Change moves faster when we see it in the rearview mirror. In the present, global GDP is expected to grow up to three percent through 2015—growth that experts are calling tepid. But if you consider that global GDP approached $75 trillion in 2013, it’s easy to see big impacts on the horizon for the logistics industry. It’s a simple domino effect: the increase in capital will lead to increased consumerism and demand. Increased demand, combined with reduced trucking capacity and the ongoing driver shortage, then will continue to exacerbate the industry-wide gap in supply, ultimately driving up prices.
Third party logistics companies (3PLs) and shippers already are actively filling gaps in their own service offerings through mergers and acquisitions. Though it seems impossible to imagine in today’s slow-moving transportation industry, it is my firm belief that, by 2020, the logistics marketplace will have gone from 1,500 traditional 3PLs to just 50 industry power players. To prepare for this imminent paradigm shift, supply chain executives must understand the underlying issues currently reinventing the logistics industry, and how to leverage these changes to their advantage.
Mergers and acquisitions will continue to define the 3PL landscape over the next five years. Far less labor-intensive than developing specialties from the ground up, M&A is helping the biggest players expand into high-margin, specialized freight, as well as niche markets that were previously too small for these firms and their overhead costs. When the fit is right, the smallest specialized shipping firms, many of which struggled with fluctuating demand, will thrive under a larger umbrella with greater resources. Thomson Reuters reported 329 merger deals in the first quarter of 2014 alone.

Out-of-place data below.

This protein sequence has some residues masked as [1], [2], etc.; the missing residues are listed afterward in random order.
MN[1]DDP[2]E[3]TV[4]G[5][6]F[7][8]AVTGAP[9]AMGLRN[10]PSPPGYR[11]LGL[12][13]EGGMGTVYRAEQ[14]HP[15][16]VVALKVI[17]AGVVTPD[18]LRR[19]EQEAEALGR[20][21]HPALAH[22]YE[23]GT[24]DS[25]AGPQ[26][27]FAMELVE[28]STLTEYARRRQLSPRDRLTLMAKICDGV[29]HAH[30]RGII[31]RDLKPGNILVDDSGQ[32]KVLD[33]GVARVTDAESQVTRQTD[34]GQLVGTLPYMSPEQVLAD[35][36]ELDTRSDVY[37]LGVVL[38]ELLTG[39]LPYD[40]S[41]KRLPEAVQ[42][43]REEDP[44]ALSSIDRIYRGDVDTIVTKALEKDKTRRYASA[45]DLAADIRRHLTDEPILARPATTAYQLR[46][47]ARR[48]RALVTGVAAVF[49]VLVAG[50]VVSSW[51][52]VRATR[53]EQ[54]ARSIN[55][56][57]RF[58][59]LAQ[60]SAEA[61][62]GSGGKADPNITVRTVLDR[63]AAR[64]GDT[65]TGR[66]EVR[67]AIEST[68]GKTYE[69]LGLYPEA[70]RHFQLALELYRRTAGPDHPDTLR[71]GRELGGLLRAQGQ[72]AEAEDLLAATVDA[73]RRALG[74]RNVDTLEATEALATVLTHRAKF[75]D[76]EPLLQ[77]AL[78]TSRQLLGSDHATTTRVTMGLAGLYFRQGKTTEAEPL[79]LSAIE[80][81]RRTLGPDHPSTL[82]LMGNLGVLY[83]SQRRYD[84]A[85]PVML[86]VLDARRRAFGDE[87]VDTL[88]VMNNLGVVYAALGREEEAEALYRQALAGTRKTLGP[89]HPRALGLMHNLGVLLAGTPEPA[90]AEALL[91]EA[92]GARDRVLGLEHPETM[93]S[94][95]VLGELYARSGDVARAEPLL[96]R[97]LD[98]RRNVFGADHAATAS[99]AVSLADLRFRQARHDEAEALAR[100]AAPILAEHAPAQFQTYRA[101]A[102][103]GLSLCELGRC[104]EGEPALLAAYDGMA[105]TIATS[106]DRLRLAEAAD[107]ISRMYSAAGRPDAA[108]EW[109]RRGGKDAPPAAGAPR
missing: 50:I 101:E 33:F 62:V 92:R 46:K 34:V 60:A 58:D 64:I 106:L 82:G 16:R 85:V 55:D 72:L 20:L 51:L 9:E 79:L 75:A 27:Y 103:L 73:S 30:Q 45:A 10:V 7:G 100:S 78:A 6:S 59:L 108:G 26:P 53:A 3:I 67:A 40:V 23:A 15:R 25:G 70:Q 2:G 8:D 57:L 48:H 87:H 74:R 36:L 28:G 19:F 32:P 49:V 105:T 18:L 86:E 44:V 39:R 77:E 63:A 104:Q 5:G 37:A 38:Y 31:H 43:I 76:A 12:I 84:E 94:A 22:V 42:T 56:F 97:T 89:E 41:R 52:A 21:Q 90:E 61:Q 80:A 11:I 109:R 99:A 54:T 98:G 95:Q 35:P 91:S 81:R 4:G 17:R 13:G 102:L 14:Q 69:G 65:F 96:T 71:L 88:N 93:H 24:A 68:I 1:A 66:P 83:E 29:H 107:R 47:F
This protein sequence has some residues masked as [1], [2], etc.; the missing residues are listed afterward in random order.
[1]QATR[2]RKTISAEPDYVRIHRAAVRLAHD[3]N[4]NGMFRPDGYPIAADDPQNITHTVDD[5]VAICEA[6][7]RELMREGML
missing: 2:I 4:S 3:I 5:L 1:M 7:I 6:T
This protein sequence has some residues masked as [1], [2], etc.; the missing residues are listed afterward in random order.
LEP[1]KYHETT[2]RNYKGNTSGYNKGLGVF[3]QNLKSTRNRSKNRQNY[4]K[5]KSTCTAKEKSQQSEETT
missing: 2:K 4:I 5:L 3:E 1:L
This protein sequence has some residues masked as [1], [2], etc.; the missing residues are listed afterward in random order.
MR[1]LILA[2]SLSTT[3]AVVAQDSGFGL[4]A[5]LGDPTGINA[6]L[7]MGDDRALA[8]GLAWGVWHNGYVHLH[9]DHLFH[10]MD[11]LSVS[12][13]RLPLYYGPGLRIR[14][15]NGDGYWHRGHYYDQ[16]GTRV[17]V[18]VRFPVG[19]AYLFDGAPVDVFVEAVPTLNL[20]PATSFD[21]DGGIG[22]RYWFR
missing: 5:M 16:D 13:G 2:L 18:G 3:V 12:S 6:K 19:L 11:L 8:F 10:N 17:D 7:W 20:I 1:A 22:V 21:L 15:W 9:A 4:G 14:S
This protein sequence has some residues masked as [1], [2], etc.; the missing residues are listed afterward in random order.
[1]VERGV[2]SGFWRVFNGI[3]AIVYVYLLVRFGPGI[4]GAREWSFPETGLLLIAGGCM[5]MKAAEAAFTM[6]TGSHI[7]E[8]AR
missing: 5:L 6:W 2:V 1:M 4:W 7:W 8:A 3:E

As the shift toward intermodal and other more cost-effective transportation modes continues, larger 3PL firms will inch and eventually accelerate ahead of the competition. Big 3PL firms with diverse carrier relationships and integrated capabilities—process reengineering, lean logistics and improvement methodologies, robust technologies and warehousing and distribution—will be one-stop-shops equipped to save customers money in all lines of business.
A constant theme in the information age, technology drives change as 3PLs look for ways to reduce costs and streamline processes. Cloud technology and subscription-based SaaS firms have made robust software, big data and analytics accessible to industry giants and smaller players alike. Technology companies are also entering the 3PL industry with the help of venture capital financing, and are exploring ways to drive innovation and automation across the industry.
Improved GPS mapping technologies already enable real-time routing to help avoid road traffic congestion and weather-related delays. Rail transportation’s resurgence as an energy-efficient alternative to trucking has led the Association of American Railroads to invest billions in sensor-equipped cars that gather data, evaluate load integrity and enhance safety. And who hasn’t heard about Google’s driverless cars? What you might not know is that the company acquired a patent for an automated container-tracking system in 2012. And while Amazon’s Prime Air service is not yet officially in operation, drone usage in transportation will be a reality in the near future, particularly for same-day delivery, smaller packages and short distances.
Going the Extra Mile